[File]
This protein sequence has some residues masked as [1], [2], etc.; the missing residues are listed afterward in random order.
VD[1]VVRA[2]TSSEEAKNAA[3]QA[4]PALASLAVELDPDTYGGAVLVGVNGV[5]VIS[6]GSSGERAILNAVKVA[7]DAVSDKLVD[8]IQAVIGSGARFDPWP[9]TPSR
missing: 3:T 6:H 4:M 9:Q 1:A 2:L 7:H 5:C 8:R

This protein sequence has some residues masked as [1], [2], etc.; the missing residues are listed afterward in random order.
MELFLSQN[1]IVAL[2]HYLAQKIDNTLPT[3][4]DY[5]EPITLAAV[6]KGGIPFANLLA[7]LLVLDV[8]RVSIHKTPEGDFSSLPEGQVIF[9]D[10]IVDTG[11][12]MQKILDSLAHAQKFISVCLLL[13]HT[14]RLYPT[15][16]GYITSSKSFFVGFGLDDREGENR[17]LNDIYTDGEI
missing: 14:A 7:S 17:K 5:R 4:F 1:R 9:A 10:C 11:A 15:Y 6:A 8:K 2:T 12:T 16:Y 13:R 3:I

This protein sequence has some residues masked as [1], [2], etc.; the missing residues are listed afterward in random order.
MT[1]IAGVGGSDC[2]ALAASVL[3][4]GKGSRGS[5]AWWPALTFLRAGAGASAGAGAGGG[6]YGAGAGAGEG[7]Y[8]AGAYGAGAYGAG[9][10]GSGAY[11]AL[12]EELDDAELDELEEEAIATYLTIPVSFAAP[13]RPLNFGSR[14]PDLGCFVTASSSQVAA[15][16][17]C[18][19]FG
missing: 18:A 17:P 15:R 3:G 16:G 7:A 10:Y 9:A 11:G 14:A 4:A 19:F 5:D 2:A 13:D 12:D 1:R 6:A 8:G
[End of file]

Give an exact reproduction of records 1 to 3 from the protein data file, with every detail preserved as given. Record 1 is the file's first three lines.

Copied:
This protein sequence has some residues masked as [1], [2], etc.; the missing residues are listed afterward in random order.
VD[1]VVRA[2]TSSEEAKNAA[3]QA[4]PALASLAVELDPDTYGGAVLVGVNGV[5]VIS[6]GSSGERAILNAVKVA[7]DAVSDKLVD[8]IQAVIGSGARFDPWP[9]TPSR
missing: 3:T 6:H 4:M 9:Q 1:A 2:L 7:H 5:C 8:R

This protein sequence has some residues masked as [1], [2], etc.; the missing residues are listed afterward in random order.
MELFLSQN[1]IVAL[2]HYLAQKIDNTLPT[3][4]DY[5]EPITLAAV[6]KGGIPFANLLA[7]LLVLDV[8]RVSIHKTPEGDFSSLPEGQVIF[9]D[10]IVDTG[11][12]MQKILDSLAHAQKFISVCLLL[13]HT[14]RLYPT[15][16]GYITSSKSFFVGFGLDDREGENR[17]LNDIYTDGEI
missing: 14:A 7:S 17:K 5:R 4:F 1:R 9:A 10:C 11:A 15:Y 6:A 8:K 2:T 12:T 16:Y 13:R 3:I

This protein sequence has some residues masked as [1], [2], etc.; the missing residues are listed afterward in random order.
MT[1]IAGVGGSDC[2]ALAASVL[3][4]GKGSRGS[5]AWWPALTFLRAGAGASAGAGAGGG[6]YGAGAGAGEG[7]Y[8]AGAYGAGAYGAG[9][10]GSGAY[11]AL[12]EELDDAELDELEEEAIATYLTIPVSFAAP[13]RPLNFGSR[14]PDLGCFVTASSSQVAA[15][16][17]C[18][19]FG
missing: 18:A 17:P 15:R 3:G 16:G 7:A 10:Y 9:A 11:G 14:A 4:A 19:F 5:D 2:A 13:D 12:D 1:R 6:A 8:G